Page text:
Regarding this topic, two situations were considered; the stress placed on training by the athlete himself when training alone and the stress on training placed by the coach. Seven out of eight of the interviewees reported that the stress placed by the trainer simulates competition better than training alone (see Table 2). Shooter 4 added that it depends a lot, on what you want to achieve, and on the emphasis you want to place on the shooter’s stress:
With the coach, it is much easier to reach that situation, however it is very difficult to train alone and to create a stressful situation.
(Athlete 2)
Athletes 1, 2, 3, and 6 also mentioned that the implementation of stress during training can be greater with the presence of the team or more shooters.
In training sessions with the whole team, we can do finals and of course I get excited because I always want to win.
(Athlete 6)
On the other hand, shooters 1 and 4, who normally train alone and without a coach, mentioned that they try to implement some type of stress that simulates competition:
Close to competitions, I do competition training simulations. Noise around, I put on background music, because now with the new regulation they put on background music. I put music at different volumes to adapt myself, as it is not the same to shoot in total silence or to shoot with music that activates your body a lot.
(Athlete 4)

3.6. Psychological Effects of Injuries

In this regard, during their sports careers, athletes 1,3, 4 and 8 had no injuries, athlete 5 had a minor elbow and shoulder injury, and athletes 2, 6 and 7 had more serious injuries. Athlete 2 had injuries to the elbow and shoulder, athlete 6 had injuries to the shoulder and elbow and later to the cervical spine and shooter 7 had injuries to the shoulder and elbow (see Table 2). None of the four injured athletes, with more or less severity, were affected psychologically or impaired in their performance while competing injured. In relation to shooter 6, at times of competition, she had greater fatigue, but she was able to overcome physical pain by thinking about a recent family loss:
The injury made difficult for me to train but did not limit my result due to pain or some physical limitation.
(Athlete 7)
Not at a psychological level, because in the shooting position I have no pain, I feel more tiredness, less reaction … But I can do things, as they should be done.
(Athlete 5)

3.7. The Coach’s Influence in the Athlete

All athletes reported that the coach has a great influence on the athlete, both at a technical and at a personal level. Shooters highlighted the influence of the coaches comments, their role as a friend, the importance of praise at the right time, their ability to help overcome negative situations (both in training and in competitions), as well as their ability to maximize the athlete’s performance (see Table 2):
Yes, when I finish a competition, and I’ve done it well, it is important to me that my coach congratulates me. It is a very important part for me that my coach feels satisfied with my work.
(Athlete 6)
When it went wrong while we competed, you could go out to talk to your coach and any word he said to you could stop what you were doing … he would say words to you and break what you were doing and get in again well.
(Athlete 2)

4. Discussion

This study tried to determine the importance of PT in Olympic shooters from their own perspective. Although the sample is small, it is important to remember that participants were top elite shooters who have participated in at least one Olympic Games. In addition, it is important to investigate elite athletes in minority sports where the literature is scarce, especially from the shooter’s perspective, like in the present study, to give coaches important information that can be used to improve athletes’ performance.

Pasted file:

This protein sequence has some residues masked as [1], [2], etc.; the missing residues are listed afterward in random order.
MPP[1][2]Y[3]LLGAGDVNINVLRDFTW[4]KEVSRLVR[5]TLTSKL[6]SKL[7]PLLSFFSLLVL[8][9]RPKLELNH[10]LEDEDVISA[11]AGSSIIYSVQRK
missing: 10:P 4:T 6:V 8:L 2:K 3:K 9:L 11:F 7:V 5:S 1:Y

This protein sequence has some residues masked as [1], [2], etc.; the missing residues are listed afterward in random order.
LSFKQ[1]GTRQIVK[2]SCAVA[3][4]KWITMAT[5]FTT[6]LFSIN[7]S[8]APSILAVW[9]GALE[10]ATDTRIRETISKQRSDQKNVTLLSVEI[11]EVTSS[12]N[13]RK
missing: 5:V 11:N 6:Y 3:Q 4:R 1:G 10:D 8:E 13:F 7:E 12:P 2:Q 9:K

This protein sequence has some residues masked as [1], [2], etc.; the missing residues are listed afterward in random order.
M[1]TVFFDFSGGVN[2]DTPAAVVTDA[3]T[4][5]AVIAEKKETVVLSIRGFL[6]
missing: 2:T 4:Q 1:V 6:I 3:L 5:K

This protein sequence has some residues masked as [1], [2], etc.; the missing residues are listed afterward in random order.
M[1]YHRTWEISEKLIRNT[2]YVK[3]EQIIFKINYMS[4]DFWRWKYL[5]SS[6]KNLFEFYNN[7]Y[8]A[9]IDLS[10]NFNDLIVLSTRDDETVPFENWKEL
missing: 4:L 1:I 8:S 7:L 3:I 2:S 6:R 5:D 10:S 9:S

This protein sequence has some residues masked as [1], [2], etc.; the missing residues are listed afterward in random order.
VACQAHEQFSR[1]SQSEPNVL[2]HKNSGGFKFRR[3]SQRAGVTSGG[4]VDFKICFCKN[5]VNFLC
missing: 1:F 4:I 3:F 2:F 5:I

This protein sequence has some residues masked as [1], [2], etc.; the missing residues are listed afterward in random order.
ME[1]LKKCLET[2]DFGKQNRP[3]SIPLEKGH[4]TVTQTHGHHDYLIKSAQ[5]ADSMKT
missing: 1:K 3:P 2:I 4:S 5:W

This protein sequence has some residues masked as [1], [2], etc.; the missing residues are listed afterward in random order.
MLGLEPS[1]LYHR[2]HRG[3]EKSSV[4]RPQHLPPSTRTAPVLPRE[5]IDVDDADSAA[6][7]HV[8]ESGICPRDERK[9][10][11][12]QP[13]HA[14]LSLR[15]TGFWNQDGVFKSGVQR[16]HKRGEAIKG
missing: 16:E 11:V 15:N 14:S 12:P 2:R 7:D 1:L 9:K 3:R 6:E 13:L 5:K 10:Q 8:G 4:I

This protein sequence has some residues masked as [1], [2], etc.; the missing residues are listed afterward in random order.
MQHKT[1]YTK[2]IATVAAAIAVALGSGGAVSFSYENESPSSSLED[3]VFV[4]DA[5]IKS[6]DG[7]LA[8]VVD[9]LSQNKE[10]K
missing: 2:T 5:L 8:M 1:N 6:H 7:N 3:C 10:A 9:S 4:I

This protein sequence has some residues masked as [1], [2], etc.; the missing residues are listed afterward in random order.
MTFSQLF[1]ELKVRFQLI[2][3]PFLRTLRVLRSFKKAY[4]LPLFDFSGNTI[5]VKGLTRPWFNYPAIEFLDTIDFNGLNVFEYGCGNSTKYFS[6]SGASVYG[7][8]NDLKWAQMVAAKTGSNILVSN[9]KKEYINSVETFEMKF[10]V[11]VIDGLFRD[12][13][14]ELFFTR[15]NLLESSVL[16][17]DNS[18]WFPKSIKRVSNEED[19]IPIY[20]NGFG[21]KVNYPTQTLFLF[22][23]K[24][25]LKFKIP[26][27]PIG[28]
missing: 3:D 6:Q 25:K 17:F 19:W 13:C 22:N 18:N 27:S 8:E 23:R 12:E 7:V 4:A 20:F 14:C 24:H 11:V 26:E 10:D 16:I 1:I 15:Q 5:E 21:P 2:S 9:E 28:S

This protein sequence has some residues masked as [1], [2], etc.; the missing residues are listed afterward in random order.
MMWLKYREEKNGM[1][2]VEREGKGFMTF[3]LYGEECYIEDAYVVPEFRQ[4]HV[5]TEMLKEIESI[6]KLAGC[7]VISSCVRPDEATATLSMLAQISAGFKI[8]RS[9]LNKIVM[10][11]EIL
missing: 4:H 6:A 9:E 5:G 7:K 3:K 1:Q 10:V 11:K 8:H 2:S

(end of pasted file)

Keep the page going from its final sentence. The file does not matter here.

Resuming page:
All 8 shooters from the present study considered PT very important in performance, what agrees with the results from [5,9]. They also manifested that PT could help to regulate anxiety levels, deal with pressure, perform a better technique, increase or have a more regular performance and avoid fears, similar to other authors like [1,16,19]. Therefore, our results agree with most of the studies that concluded that PT contributes to optimize sport performance [6,8,16,19].
By developing effective strategies to deal with adverse situations, the athletes are placing themselves in an individual zone of optimal functioning [14], dealing adequately with pressure and improving technically. Consequently, according to Dosil [19], PT helps to develop successful training strategies that allow the athlete to better face competitive pressure. It is important to keep in mind that there is not an absolute optimal anxiety level. Due to individuality, each athlete would have his/her optimal level of anxiety. It should be part of the training to find this level and modulate and adjust it to obtain the best performance. Consequently, PT could help shooters to find this level and adjust it.
Mostly, athletes declared to be able to cope with competition anxiety levels, exceeding their results in relation to training, what is in agreement with other authors [6,14,36]. In our study, five out of eight shooters consider important to have moderate levels of anxiety during competition to activate an alert state. It seems like the optimal arousal and anxiety level do not affect performance but helps improving it. Nevertheless, it might not happen in every athlete. Two shooters of the present study reported anxiety negative effects on competition. Interestingly, previous literature has showed that the 85% of the elite athletes interpret anxiety as facilitative contrary to the 15% debilitating [37]. Additionally, the anxiety effects on performance seems to be related to other aspects like the athlete’s age and gender [38], the sport type [11] or the PPS [8]. Consequently, the effects of anxiety can be positive and facilitating or negative and debilitating, depending on how the shooter interprets the changes [13,14,15] and the amount of anxiety that is optimal for each person [13].